Scrapping Human Rights Act will leave soldiers vulnerable – campaigners

Scrapping Human Rights Act will leave soldiers vulnerable – campaigners
Government plans to abandon human rights laws in times of war could leave soldiers and their families vulnerable to Ministry of Defence (MoD) failures, campaigners claim.

A campaign to counter the assault on human rights legislation was launched on Monday under the name ‘Act For The Act.

Act for the Act is urging Justice Secretary Michael Gove to think again,” the group’s website explains. “Scrapping the Human Rights Act would leave all of us unprotected when something goes wrong – and mean we have little chance of putting things right.

READ MORE: UN official blasts Tory plans to scrap Human Rights Act

The lawyers and activists involved, including Clive Stafford-Smith of the charity Reprieve, plan to use a series of high profile billboards placed across the UK to highlight how the laws have helped people, including families of service personnel killed in the line of duty, to get justice.

The campaign cites the case of Catherine Smith, whose son Private Jason Smith died of heatstroke in Iraq in 2003.

The Smiths’ 2009 legal challenge, which utilized human rights laws, resulted in a high court decision that all inquiries into such deaths be carried out independently in the future and that human rights laws applied to military personnel wherever they were serving.

The case means that now all personnel must have adequate access to medical facilities, equipment and be properly cared for.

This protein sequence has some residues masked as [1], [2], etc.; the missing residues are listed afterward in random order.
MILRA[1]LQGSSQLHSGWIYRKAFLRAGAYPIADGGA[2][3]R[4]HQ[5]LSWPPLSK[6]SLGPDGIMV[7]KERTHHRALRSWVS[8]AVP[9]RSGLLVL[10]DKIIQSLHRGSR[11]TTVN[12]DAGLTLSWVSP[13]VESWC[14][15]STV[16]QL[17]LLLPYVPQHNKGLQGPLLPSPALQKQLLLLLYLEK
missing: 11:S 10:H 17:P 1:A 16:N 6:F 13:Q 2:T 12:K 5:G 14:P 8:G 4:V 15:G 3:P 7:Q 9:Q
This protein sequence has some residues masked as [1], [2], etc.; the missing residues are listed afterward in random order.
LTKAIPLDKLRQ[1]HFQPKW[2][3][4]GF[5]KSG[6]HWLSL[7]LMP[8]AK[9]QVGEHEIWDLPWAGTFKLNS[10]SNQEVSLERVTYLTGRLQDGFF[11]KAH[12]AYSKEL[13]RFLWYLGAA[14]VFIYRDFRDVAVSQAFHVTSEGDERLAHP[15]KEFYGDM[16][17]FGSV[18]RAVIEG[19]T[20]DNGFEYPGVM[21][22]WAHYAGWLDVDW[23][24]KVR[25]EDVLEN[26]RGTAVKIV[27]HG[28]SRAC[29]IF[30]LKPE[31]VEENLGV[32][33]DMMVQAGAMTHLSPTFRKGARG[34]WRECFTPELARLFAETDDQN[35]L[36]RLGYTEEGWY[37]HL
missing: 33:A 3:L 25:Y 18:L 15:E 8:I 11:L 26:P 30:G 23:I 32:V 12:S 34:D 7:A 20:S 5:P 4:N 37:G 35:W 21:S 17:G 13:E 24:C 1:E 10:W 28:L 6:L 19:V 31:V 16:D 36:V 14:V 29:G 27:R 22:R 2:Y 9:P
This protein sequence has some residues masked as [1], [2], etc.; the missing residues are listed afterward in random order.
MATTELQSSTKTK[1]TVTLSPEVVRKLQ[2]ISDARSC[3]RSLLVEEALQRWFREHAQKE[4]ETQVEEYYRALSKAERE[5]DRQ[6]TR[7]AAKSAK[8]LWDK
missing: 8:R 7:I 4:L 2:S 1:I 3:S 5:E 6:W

The family’s lawyer, Jocelyn Cockburn said at the time “the implications of this judgment are simple – our armed forces now have the same protections as the rest of us.

Soldiers have the right to know, when risking their lives for us, that we have taken reasonable steps to protect them,” she added.

Senior figures are currently drawing up plans to withdraw from the European Convention on Human Rights (ECHR) during times of conflict, claiming that the convention leaves soldiers vulnerable to being sued for actions carried out during wartime.

New measures may also include legally attacking law firms who bring such cases, laws to recover the costs of ‘bogus’ judicial reviews and a time limit on raising legal claims against the military.

High profile military figures also claim that human rights laws lead to false claims being brought by lawyers and are effectively hamstringing the UK’s offensive warfighting capacity.

Former British Army colonel Tim Collins, who served in Iraq, wrote in a column in the Telegraph on Monday, saying that “it’s about time.”

He mentioned human rights law, which had been conceived in the wake of the Second World War, are now used as a money spinner by “unscrupulous lawyers to line their pockets in spurious inquiries that have cost millions,” and by those who “detested the UK, those who were liberated and resented it and those looking for a quick quid” once they had “spotted a gap in the compensation market.

There are also plans to replace human rights law with a British Bill of Rights which would provide special measures for military personnel.

Other examples of human rights law being used to benefit military personnel and their families include a number of cases in which inadequately protected Snatch land rovers were hit by roadside bomb in operations in Iraq and in cases of friendly fire, also in Iraq.